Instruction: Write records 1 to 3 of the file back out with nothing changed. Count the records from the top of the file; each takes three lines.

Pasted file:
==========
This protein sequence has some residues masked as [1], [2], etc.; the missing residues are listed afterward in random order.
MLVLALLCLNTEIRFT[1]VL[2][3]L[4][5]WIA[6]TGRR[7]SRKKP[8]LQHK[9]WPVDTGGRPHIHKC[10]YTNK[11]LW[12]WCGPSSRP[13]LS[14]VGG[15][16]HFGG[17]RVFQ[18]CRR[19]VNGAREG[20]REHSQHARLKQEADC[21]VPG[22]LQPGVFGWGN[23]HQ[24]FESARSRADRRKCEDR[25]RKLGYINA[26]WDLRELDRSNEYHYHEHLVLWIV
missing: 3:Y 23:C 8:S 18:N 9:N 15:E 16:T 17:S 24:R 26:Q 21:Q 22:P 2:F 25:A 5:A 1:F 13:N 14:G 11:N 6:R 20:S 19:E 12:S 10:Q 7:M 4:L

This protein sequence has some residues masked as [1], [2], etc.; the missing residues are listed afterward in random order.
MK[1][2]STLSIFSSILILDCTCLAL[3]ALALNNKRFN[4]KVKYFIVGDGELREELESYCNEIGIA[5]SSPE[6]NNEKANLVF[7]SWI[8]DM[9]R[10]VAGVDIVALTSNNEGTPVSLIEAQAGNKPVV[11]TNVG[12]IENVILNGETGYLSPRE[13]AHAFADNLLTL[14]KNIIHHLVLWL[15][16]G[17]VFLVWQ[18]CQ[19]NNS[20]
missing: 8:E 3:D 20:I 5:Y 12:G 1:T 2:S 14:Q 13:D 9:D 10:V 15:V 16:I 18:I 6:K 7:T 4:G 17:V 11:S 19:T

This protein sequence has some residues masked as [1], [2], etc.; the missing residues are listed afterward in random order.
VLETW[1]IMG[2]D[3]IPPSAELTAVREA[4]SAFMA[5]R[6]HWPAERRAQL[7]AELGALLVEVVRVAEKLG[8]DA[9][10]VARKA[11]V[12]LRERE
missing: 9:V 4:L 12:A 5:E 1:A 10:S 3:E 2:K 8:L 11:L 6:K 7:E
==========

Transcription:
This protein sequence has some residues masked as [1], [2], etc.; the missing residues are listed afterward in random order.
MLVLALLCLNTEIRFT[1]VL[2][3]L[4][5]WIA[6]TGRR[7]SRKKP[8]LQHK[9]WPVDTGGRPHIHKC[10]YTNK[11]LW[12]WCGPSSRP[13]LS[14]VGG[15][16]HFGG[17]RVFQ[18]CRR[19]VNGAREG[20]REHSQHARLKQEADC[21]VPG[22]LQPGVFGWGN[23]HQ[24]FESARSRADRRKCEDR[25]RKLGYINA[26]WDLRELDRSNEYHYHEHLVLWIV
missing: 3:Y 23:C 8:S 18:N 9:N 15:E 16:T 17:S 24:R 26:Q 21:Q 22:P 2:F 25:A 5:A 1:F 13:N 14:G 11:N 6:R 20:S 19:E 12:S 10:Q 7:M 4:L

This protein sequence has some residues masked as [1], [2], etc.; the missing residues are listed afterward in random order.
MK[1][2]STLSIFSSILILDCTCLAL[3]ALALNNKRFN[4]KVKYFIVGDGELREELESYCNEIGIA[5]SSPE[6]NNEKANLVF[7]SWI[8]DM[9]R[10]VAGVDIVALTSNNEGTPVSLIEAQAGNKPVV[11]TNVG[12]IENVILNGETGYLSPRE[13]AHAFADNLLTL[14]KNIIHHLVLWL[15][16]G[17]VFLVWQ[18]CQ[19]NNS[20]
missing: 8:E 3:D 20:I 5:Y 12:G 1:T 2:S 14:Q 13:D 9:D 10:V 15:V 16:I 18:I 6:K 7:T 4:G 17:V 11:S 19:T

This protein sequence has some residues masked as [1], [2], etc.; the missing residues are listed afterward in random order.
VLETW[1]IMG[2]D[3]IPPSAELTAVREA[4]SAFMA[5]R[6]HWPAERRAQL[7]AELGALLVEVVRVAEKLG[8]DA[9][10]VARKA[11]V[12]LRERE
missing: 9:V 4:L 12:A 5:E 1:A 10:S 3:E 2:K 8:L 11:L 6:K 7:E